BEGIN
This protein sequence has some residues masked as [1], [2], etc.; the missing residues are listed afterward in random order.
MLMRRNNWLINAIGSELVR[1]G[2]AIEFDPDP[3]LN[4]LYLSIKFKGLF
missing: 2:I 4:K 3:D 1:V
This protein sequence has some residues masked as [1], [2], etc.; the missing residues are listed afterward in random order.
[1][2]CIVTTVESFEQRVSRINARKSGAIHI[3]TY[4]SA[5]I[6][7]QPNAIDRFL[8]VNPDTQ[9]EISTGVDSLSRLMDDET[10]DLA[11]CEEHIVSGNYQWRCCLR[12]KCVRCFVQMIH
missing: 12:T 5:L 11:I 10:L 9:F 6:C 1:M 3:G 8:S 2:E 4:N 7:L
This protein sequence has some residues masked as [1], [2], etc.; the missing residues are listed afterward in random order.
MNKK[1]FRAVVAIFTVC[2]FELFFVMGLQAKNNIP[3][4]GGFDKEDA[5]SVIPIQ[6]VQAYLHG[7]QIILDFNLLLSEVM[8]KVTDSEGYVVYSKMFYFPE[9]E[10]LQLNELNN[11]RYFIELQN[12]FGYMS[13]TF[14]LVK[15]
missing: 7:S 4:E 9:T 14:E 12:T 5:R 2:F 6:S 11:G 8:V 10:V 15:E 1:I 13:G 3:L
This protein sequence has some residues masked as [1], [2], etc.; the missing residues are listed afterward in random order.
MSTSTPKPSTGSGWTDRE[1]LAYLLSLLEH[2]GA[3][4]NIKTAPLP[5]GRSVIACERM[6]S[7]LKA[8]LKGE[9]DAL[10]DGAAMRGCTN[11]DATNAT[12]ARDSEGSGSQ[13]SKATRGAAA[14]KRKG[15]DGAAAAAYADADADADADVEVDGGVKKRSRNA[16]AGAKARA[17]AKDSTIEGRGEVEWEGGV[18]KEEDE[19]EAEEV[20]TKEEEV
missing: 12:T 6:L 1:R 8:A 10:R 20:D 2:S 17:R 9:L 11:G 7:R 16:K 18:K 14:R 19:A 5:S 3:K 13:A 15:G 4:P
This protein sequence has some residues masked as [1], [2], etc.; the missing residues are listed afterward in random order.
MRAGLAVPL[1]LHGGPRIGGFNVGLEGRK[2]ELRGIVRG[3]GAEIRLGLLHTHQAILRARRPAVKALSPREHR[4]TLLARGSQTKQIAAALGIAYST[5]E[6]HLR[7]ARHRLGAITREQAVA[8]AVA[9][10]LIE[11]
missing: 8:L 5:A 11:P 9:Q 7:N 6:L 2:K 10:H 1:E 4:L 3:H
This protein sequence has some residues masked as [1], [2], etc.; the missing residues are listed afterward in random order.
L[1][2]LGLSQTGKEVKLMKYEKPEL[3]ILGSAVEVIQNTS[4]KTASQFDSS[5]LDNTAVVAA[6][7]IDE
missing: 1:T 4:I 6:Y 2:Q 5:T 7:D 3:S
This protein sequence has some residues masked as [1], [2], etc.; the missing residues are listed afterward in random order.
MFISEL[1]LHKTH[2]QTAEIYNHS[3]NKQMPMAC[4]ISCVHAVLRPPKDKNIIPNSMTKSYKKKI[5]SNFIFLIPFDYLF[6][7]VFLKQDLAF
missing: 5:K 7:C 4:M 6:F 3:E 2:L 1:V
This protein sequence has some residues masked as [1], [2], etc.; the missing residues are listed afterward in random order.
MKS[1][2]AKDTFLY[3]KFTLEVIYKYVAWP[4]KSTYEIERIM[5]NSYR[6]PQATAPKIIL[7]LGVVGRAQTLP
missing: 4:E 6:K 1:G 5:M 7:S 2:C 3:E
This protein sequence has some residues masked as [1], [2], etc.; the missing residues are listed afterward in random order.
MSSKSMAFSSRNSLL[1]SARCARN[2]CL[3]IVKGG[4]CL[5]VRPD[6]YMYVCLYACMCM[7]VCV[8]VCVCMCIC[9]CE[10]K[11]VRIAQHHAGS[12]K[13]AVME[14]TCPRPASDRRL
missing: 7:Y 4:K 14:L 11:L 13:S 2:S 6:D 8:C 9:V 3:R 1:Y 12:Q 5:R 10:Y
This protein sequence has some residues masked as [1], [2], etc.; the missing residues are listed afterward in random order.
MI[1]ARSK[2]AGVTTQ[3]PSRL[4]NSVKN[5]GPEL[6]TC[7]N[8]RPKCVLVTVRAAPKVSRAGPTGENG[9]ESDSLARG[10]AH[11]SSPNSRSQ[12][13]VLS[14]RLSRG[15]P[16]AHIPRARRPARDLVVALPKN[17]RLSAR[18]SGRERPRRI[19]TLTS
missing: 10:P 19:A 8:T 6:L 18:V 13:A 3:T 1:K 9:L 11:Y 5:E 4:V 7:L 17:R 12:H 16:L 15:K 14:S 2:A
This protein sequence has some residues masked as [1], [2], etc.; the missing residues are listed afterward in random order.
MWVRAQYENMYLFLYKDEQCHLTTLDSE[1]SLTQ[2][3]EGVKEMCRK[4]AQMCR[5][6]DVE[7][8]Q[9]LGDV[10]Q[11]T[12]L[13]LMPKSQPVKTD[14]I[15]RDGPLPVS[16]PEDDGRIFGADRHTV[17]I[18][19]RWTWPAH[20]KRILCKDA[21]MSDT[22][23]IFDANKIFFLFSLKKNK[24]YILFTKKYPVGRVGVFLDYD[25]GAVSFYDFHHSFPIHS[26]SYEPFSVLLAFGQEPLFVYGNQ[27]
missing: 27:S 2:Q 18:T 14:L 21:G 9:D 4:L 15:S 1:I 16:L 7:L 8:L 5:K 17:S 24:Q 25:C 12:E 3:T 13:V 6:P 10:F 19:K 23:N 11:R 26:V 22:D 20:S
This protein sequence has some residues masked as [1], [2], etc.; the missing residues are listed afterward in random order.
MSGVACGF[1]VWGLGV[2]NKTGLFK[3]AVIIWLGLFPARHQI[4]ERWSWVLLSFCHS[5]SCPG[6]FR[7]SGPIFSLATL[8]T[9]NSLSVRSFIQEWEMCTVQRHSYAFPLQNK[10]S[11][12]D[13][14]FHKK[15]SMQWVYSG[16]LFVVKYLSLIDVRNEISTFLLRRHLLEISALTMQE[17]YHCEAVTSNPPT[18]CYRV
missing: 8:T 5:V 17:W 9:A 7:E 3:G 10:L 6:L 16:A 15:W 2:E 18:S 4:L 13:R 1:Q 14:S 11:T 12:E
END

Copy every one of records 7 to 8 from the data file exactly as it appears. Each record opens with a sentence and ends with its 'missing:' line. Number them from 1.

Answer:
This protein sequence has some residues masked as [1], [2], etc.; the missing residues are listed afterward in random order.
MFISEL[1]LHKTH[2]QTAEIYNHS[3]NKQMPMAC[4]ISCVHAVLRPPKDKNIIPNSMTKSYKKKI[5]SNFIFLIPFDYLF[6][7]VFLKQDLAF
missing: 5:K 7:C 4:M 6:F 3:E 2:L 1:V
This protein sequence has some residues masked as [1], [2], etc.; the missing residues are listed afterward in random order.
MKS[1][2]AKDTFLY[3]KFTLEVIYKYVAWP[4]KSTYEIERIM[5]NSYR[6]PQATAPKIIL[7]LGVVGRAQTLP
missing: 4:E 6:K 1:G 5:M 7:S 2:C 3:E